The head of the world’s largest airline said weekend airport chaos stemmed from a “divisive” U.S. travel ban on seven mostly Muslim countries, countering President Donald Trump’s effort to fault protesters and a Delta Air Lines Inc. computer failure.
“Crews, reservations agents and airport teams have witnessed turmoil in our airports that shows how divisive this order can be,” Doug Parker, chief executive officer of American Airlines Group Inc., said in a letter to employees. “It is the current law of the U.S., and so long as that is the case, we must comply.”
Parker’s counterpart at United Continental Holdings Inc., Oscar Munoz, said demonstrations in response to Trump’s order were “peaceful and did not affect our operations.” Neither he nor Parker mentioned the Delta disruption, which started two full days after Trump temporarily blocked visitors from Iran, Iraq, Syria, Yemen, Sudan, Somalia and Libya. The edict also shut U.S. borders to refugees.
Concern that the U.S. restrictions would expand or spark retaliation by other nations prompted investors to dump airline stocks Monday, pushing a Standard & Poor’s index of five U.S. airlines to a decline of 2.9 percent. That was the biggest tumble in four months and amounted to a drop of $3.75 billion in market value. The index fell another 1.8 percent at 10:45 a.m. in New York on Tuesday.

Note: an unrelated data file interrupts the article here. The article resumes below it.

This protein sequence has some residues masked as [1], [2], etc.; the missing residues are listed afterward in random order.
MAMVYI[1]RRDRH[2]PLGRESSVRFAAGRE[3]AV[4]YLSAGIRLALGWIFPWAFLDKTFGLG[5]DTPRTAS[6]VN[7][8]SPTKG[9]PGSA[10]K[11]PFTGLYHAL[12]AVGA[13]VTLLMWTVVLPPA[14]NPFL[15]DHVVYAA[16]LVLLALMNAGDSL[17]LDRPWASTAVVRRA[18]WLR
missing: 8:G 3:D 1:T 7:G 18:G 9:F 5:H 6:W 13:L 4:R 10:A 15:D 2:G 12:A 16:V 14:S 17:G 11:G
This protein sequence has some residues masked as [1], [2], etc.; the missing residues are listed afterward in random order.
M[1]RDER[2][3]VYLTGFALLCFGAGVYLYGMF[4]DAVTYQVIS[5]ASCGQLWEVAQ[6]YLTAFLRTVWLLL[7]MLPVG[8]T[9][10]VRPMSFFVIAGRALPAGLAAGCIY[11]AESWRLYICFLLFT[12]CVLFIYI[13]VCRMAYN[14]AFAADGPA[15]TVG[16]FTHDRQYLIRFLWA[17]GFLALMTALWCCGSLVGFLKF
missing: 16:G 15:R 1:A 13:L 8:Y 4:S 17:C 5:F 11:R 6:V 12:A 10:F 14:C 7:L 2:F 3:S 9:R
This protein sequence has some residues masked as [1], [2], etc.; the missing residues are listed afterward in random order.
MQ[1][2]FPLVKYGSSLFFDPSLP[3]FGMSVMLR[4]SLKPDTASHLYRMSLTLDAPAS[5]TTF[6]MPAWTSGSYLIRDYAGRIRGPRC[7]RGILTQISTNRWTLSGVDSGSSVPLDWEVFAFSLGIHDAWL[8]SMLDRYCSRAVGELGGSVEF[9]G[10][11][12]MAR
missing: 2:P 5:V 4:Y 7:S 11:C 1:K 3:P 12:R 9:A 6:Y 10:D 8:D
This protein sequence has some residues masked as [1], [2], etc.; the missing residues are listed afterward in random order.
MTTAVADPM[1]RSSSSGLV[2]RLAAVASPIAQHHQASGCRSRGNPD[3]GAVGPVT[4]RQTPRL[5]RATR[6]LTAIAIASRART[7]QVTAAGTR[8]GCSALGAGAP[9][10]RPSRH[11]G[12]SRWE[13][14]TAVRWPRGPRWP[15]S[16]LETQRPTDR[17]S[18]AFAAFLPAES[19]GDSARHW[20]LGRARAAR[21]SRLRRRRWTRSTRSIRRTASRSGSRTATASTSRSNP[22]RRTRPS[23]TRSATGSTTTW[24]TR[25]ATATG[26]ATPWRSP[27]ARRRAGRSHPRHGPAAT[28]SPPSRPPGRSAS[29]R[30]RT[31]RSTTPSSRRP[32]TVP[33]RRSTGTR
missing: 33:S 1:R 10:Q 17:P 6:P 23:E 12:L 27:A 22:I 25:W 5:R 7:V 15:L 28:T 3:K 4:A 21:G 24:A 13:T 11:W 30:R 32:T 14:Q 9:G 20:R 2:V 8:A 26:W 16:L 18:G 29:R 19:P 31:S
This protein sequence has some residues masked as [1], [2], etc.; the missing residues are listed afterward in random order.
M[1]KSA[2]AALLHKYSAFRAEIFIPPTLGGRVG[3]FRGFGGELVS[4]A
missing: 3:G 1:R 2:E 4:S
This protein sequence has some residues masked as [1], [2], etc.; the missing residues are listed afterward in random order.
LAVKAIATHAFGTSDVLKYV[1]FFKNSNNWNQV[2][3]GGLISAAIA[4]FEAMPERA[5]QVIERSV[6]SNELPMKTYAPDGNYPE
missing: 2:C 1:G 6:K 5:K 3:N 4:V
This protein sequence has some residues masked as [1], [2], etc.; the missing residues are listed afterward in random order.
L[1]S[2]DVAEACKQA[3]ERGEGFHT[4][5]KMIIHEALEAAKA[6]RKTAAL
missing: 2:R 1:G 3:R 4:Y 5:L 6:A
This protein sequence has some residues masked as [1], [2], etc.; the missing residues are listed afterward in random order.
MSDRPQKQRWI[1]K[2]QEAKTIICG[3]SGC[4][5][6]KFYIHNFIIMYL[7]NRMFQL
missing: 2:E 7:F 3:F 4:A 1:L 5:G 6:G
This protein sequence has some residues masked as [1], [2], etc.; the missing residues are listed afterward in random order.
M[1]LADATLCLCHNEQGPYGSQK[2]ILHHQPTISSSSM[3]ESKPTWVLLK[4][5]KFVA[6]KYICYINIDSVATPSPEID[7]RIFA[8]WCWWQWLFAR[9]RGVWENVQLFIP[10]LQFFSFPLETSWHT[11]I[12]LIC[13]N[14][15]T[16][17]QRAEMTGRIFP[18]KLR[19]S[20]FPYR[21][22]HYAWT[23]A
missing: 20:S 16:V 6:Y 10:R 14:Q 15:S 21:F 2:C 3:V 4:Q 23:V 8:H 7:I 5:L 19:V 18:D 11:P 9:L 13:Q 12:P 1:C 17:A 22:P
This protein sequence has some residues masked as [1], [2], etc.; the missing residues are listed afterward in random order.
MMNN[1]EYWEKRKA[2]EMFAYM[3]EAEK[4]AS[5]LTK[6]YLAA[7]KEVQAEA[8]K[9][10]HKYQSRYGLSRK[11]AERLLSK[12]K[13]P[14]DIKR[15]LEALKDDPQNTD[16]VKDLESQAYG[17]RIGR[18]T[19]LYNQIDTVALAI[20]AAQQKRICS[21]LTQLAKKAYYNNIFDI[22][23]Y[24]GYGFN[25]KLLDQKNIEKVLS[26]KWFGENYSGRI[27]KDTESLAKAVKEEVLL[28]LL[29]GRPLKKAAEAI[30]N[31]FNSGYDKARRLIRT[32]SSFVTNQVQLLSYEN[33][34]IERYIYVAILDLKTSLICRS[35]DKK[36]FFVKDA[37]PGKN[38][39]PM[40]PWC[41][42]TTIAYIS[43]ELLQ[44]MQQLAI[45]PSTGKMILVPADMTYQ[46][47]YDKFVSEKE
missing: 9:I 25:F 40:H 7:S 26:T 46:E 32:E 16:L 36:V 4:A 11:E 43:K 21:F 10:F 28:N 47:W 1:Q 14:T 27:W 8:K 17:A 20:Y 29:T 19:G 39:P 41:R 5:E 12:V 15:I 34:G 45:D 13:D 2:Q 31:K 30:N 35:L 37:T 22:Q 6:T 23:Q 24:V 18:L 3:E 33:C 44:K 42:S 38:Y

In two messages on Twitter, Trump said “big problems at airports were caused by Delta computer outage, protesters and the tears of Senator Schumer.” That was a reference to Senator Chuck Schumer, the minority leader, who called the travel ban an “evil order.”
Delta canceled more than 100 flights Monday as it recovered from a computer breakdown the night before. The systems fault began about 6:30 p.m. on Sunday and was much shorter than a technology outage in August that forced the Atlanta-based carrier to cancel thousands of flights. Delta didn’t comment on Trump’s tweet about the service disruption.
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Here’s the full text of Parker’s letter to American Airlines Group employees: